test_framework = unity

Native Tests:


Embedded Tests:


Mocking Support:


Unity is a unit test framework. The goal has been to keep it small and functional. Unity was designed to be cross-platform. It works hard to stick with C standards while still providing support for the many embedded C compilers that bend the rules. Unity has been used with many compilers, including GCC, IAR, Clang, Green Hills, Microchip, and MS Visual Studio. It’s not much work to get it to work with a new target.

Getting Started

Test files are C/C++ files. Most often you will create a single test file for each C/C++ component that you want to test. The test file should include unity.h and the header for your C/C++ component to be tested.

Next, a test file will include a setUp() and tearDown() function. The setUp function can contain anything you would like to run before each test. The tearDown function can contain anything you would like to run after each test. Both functions accept no arguments and return nothing. You may leave either or both of these blank if you have no need for them.

The majority of the file will be a series of test functions. Test functions follow the convention of starting with the word test_ or spec_. You don’t HAVE to name them this way, but it makes it clear what functions are tests for other developers. Test functions take no arguments and return nothing. All test accounting is handled internally in Unity.

Finally, at the bottom of your test file, you will write a main() function (setup() / loop() for Arduino, app_main() for Espressif IoT Development Framework). This function will call UNITY_BEGIN(), then RUN_TEST for each test, and finally UNITY_END(). This is what will actually trigger each of those test functions to run, so it is important that each function gets its own RUN_TEST call. Please remember to add each test to the main function.

When you’re done, your test file will look something like this:

#include "unity.h"
#include "file_to_test.h"

void setUp(void) {
  // set stuff up here

void tearDown(void) {
  // clean stuff up here

void test_function_should_doBlahAndBlah(void) {
  // test stuff

void test_function_should_doAlsoDoBlah(void) {
  // more test stuff

int runUnityTests(void) {
  return UNITY_END();


  * For native dev-platform or for some embedded frameworks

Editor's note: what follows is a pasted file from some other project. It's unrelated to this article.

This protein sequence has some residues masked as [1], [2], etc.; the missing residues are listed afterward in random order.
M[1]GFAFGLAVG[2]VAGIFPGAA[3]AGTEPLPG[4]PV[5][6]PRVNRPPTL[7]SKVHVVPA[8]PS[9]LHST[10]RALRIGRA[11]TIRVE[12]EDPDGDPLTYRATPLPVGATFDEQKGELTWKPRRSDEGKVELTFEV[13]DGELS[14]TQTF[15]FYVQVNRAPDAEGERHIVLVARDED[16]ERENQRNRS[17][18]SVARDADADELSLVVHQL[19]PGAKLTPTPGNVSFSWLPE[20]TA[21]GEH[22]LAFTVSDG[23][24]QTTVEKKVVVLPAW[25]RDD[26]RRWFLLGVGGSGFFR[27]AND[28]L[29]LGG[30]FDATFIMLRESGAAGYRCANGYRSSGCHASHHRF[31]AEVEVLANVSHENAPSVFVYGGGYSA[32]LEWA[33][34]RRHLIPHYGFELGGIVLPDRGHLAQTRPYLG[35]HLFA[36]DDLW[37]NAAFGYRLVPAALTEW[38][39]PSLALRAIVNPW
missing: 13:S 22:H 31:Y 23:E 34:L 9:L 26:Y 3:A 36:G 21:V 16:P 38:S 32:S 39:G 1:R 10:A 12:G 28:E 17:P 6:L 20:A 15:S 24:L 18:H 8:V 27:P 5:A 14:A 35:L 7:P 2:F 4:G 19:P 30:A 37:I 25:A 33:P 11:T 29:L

int main(void) {
  return runUnityTests();

  * For Arduino framework
void setup() {
  // Wait ~2 seconds before the Unity test runner
  // establishes connection with a board Serial interface

void loop() {}

  * For ESP-IDF framework
void app_main() {

Useful links


All of Unity’s configuration options are #defines. Most of these are simple definitions. A couple is macros with arguments. Because these options are specified via C defines, you can pass most of these options to the build_flags.

See Unity Configuration Guide for the available options.


platform = native
build_flags =
    -D UNITY_FLOAT_TYPE=float16_t

Custom unity_config.h

PlatformIO’s Unity test runner comes with an already defined UNITY_INCLUDE_CONFIG_H macro. It looks for a custom unity_config.h in a current test folder. In case the unity_config.h is missed, PlatformIO will walk through the test hierarchy until to the root (test_dir).

Let’s take a look at the Pizza Project from the Test Hierarchy example. If you run an “embedded/components/sauce/test_tomatos” test, PlatformIO will check folders for the unity_config.h in the following order:

  1. “embedded/components/sauce/test_tomatos”

  2. “embedded/components/sauce”

  3. “embedded/components”

  4. “embedded”

  5. test_dir (finish).

If the unity_config.h is not found, PlatformIO will generate a default unity_config.h that routes test result output to a framework specified in the framework. On the Native development platform, it will be the standard input/output, whereas, on the embedded development platforms, the first available Serial interface will be used (see UNITY_FRAMEWORK_CONFIG for the default framework configurations).

Useful links

Custom Unity Library

See Custom Unity Library example.

Test Runner

Thanks to the minimum system requirements of the Unity testing framework, you can use Unity for all Test Types, including for constrained embedded devices.

If you would like to change the default PlatformIO’s Test Runner for the Unity, please implement your Custom Testing Framework runner extending UnityTestRunner class. See Custom Testing Framework for the examples.